Chemiotics: The death of the synonymous codon

Go to the profile of Stu Cantrill
Mar 27, 2019
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Posted on behalf of Retread

For years, stretches of DNA not coding for protein were called noncoding DNA. As we came to know more about DNA, sites coding for just where the transcription of DNA to messenger RNA (mRNA) should begin, along with the DNA coding for the RNA in ribosomes were grandfathered in. Then about 30 years ago, we found that most genes coding for proteins contained large stretches of DNA not coding for amino acids at all.

Dystrophin, the defective gene causing Duchenne muscular dystrophy contains 3685 amino acids, but the gene stretches over 2.2 million contiguous positions in DNA. It only takes 11,055 positions to code 3685 amino acids. However the 11,055 occur in 79 stretches (called exons), separated by 78 much larger stretches of DNA (called introns). The whole 2.2 megaBases is transcribed into mRNA and then the introns are lopped (spliced) out by a gigantic protein and RNA machine called the spliceosome, a molecular machine even larger and more complicated than the ribosome (300 proteins, 5 RNAs [see: Science vol. 307 pp. 863-864, 2005]).

Ever since the human genome project ended, people have wondered why we have so few protein coding genes (around 20,000 at last count). The humble E. Coli contains 4300 [see: Nature vol. 385 p. 472, 1997]. Not to worry, we make lots of different proteins from the same gene, by using different combinations of exons – some exons are skipped by the spliceosome when it removes introns. Different tissues (or different states of the same tissue) skip different exons depending on (as yet obscure) conditions, so lots of different variants of the same protein are made. The process is called alternative splicing and is quite common – it happens in 92-94% of human protein genes according to a recent paper [see: Nature vol. 456 pp. 470-476, 2008 and here].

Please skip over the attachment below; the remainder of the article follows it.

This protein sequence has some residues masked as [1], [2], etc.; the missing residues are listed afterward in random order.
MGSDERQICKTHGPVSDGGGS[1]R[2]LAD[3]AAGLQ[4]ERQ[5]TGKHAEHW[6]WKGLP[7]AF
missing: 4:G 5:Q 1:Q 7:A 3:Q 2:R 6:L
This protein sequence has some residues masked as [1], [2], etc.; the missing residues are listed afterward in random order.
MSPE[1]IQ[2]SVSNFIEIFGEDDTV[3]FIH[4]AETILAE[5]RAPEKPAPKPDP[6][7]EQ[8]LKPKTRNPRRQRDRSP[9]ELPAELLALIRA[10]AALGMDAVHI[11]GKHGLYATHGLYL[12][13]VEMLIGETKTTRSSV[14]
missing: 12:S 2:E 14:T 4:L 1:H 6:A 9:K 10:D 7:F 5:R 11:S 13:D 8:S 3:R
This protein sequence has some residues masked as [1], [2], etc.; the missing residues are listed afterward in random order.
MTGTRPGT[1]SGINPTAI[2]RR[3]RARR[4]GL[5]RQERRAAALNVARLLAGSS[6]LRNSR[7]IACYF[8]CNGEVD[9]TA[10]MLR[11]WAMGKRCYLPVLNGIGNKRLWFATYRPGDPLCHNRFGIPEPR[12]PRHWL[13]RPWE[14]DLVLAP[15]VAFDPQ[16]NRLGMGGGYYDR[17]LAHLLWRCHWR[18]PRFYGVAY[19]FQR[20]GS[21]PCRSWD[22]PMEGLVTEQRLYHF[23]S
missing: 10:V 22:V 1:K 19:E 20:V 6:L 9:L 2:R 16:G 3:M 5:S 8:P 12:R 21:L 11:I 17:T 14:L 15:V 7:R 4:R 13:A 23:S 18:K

What determines which exons are left in the final product and which are skipped? This is where it gets really interesting. There exist stretches of DNA called exonic splicing enhancers (ESEs) and other stretches inhibiting the splicing in of a particular exon – the exonic splicing inhibitors (ESIs). Where are the ESEs and ESIs found? In the exons themselves.

So what? And what does this have to do with synonymous codons? The commonest genetic disease of Caucasians is cystic fibrosis (CF). Using the 12th exon of CFTR (the gene mutated in CF), when one synonymous codon was switched to another, 25% of the time it resulted in skipping of exon 12 and a defective protein [see: Proc. Natl Acad. Sci. USA vol. 102 pp. 6368-6372, 2005]. So synonymous codons aren’t synonymous at all. A completely different cellular use of synonymous codons will follow in the next post, but why should chemists be interested in any of this?

Because DNA isn’t sitting there passively waiting to be read in just one way. All sorts of new chemistry is involved. There is not enough space in this post for the next two examples, but their chemistry does not involve protein-DNA interaction.

So even if we had 15 amino acids and a stop codon to begin with (as per the last post) we could never give up that extra position and all that redundancy now. We need the coding overkill because it is being used for other things. This work also has profound implications for our understanding of protein evolution. That’s also for next time.


Go to the profile of Stu Cantrill

Stu Cantrill

Chief Editor, Nature Chemistry, Springer Nature

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